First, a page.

This page explores the ancestry and life of James Clarke (21 Sep 1877 - 20 Sep 1944) of Somerset and Edmonton, north London who married into the Fisher family of Wedmore.
James Clarke (Jim) the man who was to be the husband of Maud Amelia Pope Fisher was born on 21 Sep 1877 in Pleamoor Cross, Wellington, Somerset, the seventh of the ten children of Charles Clarke and his wife Lettice. His ancestry is shown on the right and is due, with grateful acknowledgement, to John Beresford Clarke.
Little is known of Jim's early life, although one photo has come down to us - see the far left photo at the top of the page. He probably left school at a young age, but either found work hard to come by or was not one to settle in any job for long. In 1890, he was a river boatman, in 1893 he was a baker's boy and in 1903 a gunmaker.
The family interest starts when he was a baker's boy. This was in Wedmore in Somerset quite a way from his family's home. That is where he met Maud. The story goes that he would sit behind her in church and tie her plats to the chair or pew so that she would be forced to notice him. This sense of fun was to play a strong part in his life: people took to him, which is why he would eventually become very successful at selling insurance.
But back to his early life in Wedmore: Apparently the bakery where he worked was opposite the shop of Harriet, Maud's mother, in Combe Batch, Wedmore, and he would watch Maud through the window while she did her dressmaking in an upstairs room. On 13 Apr 1903, the couple married at the parish church of St Mary in Wedmore. The marriage certificate gave Jim's occupation as a gunmaker, although there seem to be no family recollections of him in this trade.
After their marriage, Jim and Maude (now spelt with an added E) immediately left for London, where they lived briefly in rented accommodation in The Hyde, a low cost housing estate where many west country folk came to live in order to get work in London. Then they moved to 72 Fairfield Road, Upper Edmonton, London. By the standards of the day for working class people, they did quite well and seem to have various properties in the Edmonton area. Also, so their son Hubert reported, little pots of money used to arrive surreptitiously from somewhere - possibly a legacy from Maud's mother Harriet or maybe from Maud's said-to-be deceased father Jacob Pope.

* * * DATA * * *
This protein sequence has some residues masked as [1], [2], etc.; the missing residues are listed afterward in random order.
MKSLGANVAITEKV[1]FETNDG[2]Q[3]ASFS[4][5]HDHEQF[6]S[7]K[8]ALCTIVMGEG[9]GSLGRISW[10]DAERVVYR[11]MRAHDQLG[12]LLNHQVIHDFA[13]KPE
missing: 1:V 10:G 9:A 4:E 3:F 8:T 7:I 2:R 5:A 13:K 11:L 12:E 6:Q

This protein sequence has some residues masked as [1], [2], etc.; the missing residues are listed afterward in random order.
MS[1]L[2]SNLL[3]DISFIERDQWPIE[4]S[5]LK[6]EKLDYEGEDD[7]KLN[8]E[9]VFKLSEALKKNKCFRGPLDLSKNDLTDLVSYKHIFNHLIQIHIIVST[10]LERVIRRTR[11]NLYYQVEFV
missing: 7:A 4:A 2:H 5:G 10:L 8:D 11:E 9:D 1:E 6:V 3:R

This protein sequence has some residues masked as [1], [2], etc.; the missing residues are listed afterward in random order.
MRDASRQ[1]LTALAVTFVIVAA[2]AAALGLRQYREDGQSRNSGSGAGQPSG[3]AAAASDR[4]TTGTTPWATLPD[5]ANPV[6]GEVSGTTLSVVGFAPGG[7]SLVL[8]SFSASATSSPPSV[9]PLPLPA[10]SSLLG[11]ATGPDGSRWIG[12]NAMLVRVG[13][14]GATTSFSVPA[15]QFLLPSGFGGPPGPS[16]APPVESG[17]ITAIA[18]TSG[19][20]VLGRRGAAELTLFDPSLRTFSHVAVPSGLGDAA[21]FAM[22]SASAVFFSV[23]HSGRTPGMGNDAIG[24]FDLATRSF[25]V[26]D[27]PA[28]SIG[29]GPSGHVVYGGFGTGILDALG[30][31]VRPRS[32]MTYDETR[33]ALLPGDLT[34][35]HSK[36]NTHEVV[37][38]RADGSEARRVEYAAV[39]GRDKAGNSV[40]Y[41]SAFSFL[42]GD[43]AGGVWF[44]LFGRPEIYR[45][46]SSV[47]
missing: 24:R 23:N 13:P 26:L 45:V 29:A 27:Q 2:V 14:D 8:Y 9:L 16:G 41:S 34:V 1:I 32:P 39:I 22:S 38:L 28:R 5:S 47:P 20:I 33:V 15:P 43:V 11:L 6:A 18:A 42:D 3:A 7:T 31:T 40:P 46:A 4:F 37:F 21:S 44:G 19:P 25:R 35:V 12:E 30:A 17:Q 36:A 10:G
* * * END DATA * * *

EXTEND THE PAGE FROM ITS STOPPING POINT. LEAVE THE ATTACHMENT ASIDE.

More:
It is difficult to piece together the order in which the couple occupied their various addresses. By the time their second son (my father) was born, they were in 77 Sheldon Road, and at one time they were at 9 Huxley Road, although they probably raised most of their family at Sweet Briar Cottage in Warwick Road. Altogether they had ten children, all born in Edmonton, of whom nine survived to adulthood. They are listed on the page about Maude.
The family were active members of Tanners End Mission. They were known for their hospitality to the local community, and it was regular practice to invite people into their home to sing hymns round the piano which Maude played. Jim ran the Edmonton Boys' Brigade and was also a special constable.
|James Clarke (left) with the Edmonton Boys Brigade which he ran||James Clarke as a special constable in Edmonton|
However, life was to change dramatically for the family with the onset of World War II. They had recently moved into a large house in Silver Street when the house was completely demolished in the blitz. Maud died instantly and the other family members had to be hospitalised; one was permanently disabled. Their son Horace was killed on active service not long afterwards. Jim never really recovered. He and his unmarried children were moved to temporary accommodation in Lancaster Road, then to a flat in Angel Close and finally to a flat in Joyce Avenue. Jim died on 20 Sep 1944 in North Middlesex Hospital and was buried with Maude in Church Street Cemetery, Edmonton.